How accurate could the Soviets become by the mid-60s?

To summarize, the visual bombing improves with lower altitude a lot more than radar directed bombing and the best estimated accuracy is about 122 meters from an altitude of 3.000 meters. This gives us a total estimated range for CEP of 120 to 900 meters with CEP more than doubling when the altitude doubles.

Fast forward another decade to Vietnam and the bombs dropped by the F-105s achieved a CEP of 111 meters. This was when the airplanes were not shot at. The CEP increased to 136 meters under anti-aircraft artillery fire. Another report gives the A-1 a 90-meter and the F-4 a 150-meter CEP, when bombing from 600 meters of altitude. The difference is attributed to the faster speed of the F-4. The accuracy reverts back to World War Two levels of 300 meters during the night time or during adverse weather conditions. Yet another source states both this huge variance and my research problem painstakingly clearly by saying that the daily accuracy average ranges from 30 to 300 meters depending on tactics, target and weather. With radar bombing they managed to control some of the variance and get the accuracy to about 150 meters. The surprising thing is that this was considered as good as dive bombing accuracy, although the figures from World War Two for dive bombing already looked better.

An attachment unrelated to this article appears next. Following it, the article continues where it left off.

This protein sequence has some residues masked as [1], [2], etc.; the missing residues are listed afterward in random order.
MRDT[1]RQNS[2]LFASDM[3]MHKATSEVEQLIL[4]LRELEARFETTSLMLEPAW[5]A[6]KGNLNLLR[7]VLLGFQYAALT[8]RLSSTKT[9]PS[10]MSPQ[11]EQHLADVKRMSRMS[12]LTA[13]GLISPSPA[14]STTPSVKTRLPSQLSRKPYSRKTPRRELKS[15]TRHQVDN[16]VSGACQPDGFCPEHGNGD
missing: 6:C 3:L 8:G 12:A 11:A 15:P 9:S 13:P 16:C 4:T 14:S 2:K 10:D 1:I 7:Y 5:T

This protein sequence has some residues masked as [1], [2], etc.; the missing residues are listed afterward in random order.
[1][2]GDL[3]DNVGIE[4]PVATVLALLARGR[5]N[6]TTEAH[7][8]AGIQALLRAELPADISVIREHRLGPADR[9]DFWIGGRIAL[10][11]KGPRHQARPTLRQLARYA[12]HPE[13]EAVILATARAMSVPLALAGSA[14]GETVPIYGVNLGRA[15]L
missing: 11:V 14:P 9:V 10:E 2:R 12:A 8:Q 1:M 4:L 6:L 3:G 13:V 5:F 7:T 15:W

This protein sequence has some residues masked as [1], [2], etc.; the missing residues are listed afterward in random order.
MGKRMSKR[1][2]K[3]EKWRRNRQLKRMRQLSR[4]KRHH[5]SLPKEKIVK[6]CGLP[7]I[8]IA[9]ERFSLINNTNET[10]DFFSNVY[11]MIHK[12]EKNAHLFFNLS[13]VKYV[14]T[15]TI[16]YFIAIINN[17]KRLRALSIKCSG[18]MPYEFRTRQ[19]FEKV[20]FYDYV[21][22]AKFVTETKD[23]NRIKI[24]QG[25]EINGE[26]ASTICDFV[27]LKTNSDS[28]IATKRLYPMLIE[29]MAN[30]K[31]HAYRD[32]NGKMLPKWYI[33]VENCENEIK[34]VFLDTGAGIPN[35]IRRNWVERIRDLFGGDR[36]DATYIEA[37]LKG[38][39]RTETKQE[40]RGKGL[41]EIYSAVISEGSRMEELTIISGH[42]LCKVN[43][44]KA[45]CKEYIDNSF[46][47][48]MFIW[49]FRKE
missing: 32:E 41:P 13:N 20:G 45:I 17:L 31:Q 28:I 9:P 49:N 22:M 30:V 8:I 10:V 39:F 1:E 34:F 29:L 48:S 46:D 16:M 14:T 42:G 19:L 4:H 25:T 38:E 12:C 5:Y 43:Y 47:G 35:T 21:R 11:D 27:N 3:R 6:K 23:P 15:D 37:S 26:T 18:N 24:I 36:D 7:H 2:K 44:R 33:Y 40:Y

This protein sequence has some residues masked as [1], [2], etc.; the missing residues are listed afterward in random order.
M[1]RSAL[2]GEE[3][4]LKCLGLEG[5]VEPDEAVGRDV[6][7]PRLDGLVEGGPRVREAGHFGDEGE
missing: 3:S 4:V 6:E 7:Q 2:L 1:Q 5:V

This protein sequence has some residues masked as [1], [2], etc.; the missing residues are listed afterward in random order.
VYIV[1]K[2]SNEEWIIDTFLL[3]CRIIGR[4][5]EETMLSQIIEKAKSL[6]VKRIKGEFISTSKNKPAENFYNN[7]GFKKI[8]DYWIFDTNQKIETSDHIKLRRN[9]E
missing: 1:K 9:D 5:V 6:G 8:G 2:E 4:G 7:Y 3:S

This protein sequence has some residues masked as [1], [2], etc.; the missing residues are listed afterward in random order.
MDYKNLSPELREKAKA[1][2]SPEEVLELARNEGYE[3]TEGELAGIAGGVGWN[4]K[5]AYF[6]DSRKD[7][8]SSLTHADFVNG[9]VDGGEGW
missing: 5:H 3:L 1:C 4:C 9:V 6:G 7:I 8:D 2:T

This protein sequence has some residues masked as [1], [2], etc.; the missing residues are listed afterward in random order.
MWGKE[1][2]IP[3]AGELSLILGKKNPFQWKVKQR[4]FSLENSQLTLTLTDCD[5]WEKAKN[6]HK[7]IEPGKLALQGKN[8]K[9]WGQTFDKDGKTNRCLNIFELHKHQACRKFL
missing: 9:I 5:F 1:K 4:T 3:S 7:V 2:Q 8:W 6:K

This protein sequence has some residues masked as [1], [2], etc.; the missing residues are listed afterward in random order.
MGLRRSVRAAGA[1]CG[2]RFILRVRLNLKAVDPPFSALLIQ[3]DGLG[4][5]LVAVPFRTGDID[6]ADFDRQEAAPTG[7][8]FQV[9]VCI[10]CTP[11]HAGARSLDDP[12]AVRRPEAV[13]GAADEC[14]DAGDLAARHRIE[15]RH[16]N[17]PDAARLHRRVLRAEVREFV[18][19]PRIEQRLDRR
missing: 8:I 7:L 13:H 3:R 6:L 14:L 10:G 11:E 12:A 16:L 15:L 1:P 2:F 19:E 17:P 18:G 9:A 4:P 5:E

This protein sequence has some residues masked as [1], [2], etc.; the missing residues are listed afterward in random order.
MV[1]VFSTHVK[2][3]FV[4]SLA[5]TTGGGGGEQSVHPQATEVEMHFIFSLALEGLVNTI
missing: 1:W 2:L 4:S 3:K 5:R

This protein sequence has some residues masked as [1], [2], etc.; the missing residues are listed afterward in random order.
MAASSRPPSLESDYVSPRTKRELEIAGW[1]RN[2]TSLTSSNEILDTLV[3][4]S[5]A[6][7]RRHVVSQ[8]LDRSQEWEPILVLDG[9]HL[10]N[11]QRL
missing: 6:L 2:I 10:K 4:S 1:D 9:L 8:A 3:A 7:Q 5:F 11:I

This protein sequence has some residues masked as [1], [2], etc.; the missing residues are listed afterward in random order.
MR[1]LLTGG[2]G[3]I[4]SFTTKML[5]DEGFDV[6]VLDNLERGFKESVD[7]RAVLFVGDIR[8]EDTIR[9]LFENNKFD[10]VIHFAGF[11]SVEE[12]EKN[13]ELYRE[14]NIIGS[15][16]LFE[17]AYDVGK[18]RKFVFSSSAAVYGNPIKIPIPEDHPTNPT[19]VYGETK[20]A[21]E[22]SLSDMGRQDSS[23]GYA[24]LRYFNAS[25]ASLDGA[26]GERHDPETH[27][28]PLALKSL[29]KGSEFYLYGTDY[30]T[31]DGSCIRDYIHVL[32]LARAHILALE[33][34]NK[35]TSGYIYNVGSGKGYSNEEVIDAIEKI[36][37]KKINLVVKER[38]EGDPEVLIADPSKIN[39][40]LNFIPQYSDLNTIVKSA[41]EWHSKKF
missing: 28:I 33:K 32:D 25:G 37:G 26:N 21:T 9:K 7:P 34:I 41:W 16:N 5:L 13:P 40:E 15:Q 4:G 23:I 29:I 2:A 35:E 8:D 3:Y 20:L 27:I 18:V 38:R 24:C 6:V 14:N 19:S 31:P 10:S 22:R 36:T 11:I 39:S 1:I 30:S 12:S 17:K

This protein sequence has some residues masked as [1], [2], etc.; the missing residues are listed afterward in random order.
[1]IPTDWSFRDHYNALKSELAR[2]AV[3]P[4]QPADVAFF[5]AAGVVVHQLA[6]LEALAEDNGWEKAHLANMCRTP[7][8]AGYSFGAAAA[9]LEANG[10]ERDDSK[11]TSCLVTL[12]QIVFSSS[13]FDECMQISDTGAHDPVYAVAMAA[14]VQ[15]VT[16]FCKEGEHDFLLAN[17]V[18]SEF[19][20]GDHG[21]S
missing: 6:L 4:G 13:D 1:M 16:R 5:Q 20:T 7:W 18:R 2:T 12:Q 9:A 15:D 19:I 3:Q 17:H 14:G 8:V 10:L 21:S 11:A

Finally, the book “The Precision Revolution” gives a direct estimate of 61 meters for the CEP of US freefall bombing in 1990. Haven’t personally read the book, but Tuomo Rusila pointed this out in the previously mentioned Twitter discussion. It is good to keep in mind how dominant the US was in Iraq. However, it is quite probable, that the technology and techniques did improve dramatically from the Vietnam era. The rate of improvement has probably slowed down since the 90’s. Both due to diminishing marginal returns, but also due to the diminishing importance of freefall bombing.